Lebanon has a chance at unity and reconciliation
Ten years is a long gap to hold elections, but it's better late than never for Lebanon with its unique brand of politics. It proves democracy still has a chance in the tiny country, as it brings people together to choose leaders who will represent them in parliament and speak out on their behalf. Basic issues like jobs and better civic amenities still concern a majority of Lebanese who are tired of decades of civil war and conflict next door in Syria. In fact, the Syrian situation was one of the reasons polls were put off, the other being reform of electoral laws. Under the new voting system, the number of polling districts have been reduced and expatriate voting has been allowed for the first time to 128 seats. The development is expected to end repeated stalemates that have crippled the country.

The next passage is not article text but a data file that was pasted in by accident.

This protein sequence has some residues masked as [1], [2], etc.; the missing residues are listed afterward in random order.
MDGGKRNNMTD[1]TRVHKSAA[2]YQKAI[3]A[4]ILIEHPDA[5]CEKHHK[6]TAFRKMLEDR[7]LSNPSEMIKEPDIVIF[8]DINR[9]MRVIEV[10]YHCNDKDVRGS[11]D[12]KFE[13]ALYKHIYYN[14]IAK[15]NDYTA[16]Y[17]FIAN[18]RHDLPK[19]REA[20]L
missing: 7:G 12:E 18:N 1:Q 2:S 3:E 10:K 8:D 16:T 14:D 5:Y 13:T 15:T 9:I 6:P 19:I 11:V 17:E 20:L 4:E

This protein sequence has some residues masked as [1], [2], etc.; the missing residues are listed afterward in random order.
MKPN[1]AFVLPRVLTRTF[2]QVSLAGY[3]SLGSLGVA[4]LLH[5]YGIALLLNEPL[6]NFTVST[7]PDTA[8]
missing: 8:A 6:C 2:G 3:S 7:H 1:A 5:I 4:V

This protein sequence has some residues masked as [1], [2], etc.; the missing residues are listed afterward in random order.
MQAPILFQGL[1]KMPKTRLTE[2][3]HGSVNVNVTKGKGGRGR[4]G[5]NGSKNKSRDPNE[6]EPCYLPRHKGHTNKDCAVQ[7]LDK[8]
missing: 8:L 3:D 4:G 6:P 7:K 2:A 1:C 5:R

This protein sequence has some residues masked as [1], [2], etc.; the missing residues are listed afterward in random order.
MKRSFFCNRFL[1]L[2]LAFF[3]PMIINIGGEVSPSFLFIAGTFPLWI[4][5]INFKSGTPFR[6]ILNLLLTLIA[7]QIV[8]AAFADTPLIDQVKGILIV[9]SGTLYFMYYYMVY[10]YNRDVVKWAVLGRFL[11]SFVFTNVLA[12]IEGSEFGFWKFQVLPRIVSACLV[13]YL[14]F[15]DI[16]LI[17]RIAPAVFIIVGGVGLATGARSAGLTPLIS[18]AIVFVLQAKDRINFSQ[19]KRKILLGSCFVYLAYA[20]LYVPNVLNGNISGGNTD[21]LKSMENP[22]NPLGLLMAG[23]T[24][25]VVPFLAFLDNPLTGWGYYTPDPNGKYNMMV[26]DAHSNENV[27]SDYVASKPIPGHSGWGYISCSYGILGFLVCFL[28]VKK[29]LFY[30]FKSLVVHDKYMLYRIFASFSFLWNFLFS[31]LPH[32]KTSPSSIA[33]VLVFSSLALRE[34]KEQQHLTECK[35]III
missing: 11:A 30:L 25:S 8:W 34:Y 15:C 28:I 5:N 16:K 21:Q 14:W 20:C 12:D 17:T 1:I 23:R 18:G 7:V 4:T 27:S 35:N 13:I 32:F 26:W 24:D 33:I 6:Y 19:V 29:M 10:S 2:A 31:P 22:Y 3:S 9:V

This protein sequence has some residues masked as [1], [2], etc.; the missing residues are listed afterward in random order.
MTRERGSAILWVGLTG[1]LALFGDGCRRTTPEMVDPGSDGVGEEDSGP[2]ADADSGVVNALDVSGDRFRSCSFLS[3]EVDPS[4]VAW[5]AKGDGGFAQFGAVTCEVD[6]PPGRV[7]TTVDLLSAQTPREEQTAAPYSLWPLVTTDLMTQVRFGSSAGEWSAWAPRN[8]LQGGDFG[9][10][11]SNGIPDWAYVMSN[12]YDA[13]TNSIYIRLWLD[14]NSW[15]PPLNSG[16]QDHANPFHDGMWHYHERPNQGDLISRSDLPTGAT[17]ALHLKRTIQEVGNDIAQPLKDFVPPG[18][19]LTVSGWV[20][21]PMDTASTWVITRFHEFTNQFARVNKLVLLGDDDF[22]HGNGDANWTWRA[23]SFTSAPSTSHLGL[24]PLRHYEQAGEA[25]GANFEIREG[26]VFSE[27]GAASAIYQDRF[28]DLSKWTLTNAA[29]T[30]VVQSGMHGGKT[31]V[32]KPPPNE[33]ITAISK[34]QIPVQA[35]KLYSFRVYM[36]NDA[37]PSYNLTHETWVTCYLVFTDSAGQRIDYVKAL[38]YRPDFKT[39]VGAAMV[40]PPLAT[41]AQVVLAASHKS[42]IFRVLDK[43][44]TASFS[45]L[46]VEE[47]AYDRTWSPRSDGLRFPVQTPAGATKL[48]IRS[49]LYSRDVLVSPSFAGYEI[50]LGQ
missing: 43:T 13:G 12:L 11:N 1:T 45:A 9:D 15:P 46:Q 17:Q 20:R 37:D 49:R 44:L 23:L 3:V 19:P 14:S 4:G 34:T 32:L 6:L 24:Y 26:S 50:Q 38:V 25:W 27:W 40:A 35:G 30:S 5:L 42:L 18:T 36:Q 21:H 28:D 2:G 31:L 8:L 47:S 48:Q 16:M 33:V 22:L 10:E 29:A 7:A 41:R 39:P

The larger concern, however, is the political ascent of Hezbollah, hitherto a political kingmaker, into a major player that can influence any verdict in the tiny country. The group which gained popularity for its opposition to Israeli aggression in the early eighties, is now seeking greater political credibility. It has propped up parties and power structures, while playing to the sectarian gallery - the Shia voter base. It is a proxy of Iran, and is considered a terrorist outfit in many countries in the West and in the Gulf. Only recently, it fought alongside Iran and President Bashar Al Assad's troops in neighbouring Syria and swung the balance in favour of the government in Damascus. Lebanon's delicate power structure is split between different religious denominations. Parliamentary seats are shared between Christians and Muslims. Even the centres of power - the president, prime minister and parliamentary speaker - should come from different religious backgrounds. To Prime Minister Saad Hariri's credit, he's managed to maintain a semblance of unity in the country since 2016. He remains a popular figure, and has Saudi Arabia's support. He is counting on youth and women to vote across party and religious lines for the sake of national reconciliation. Lebanon has a chance at prosperity and stability if Hariri manages to convert that popularity into votes which will keep Hezbollah at bay.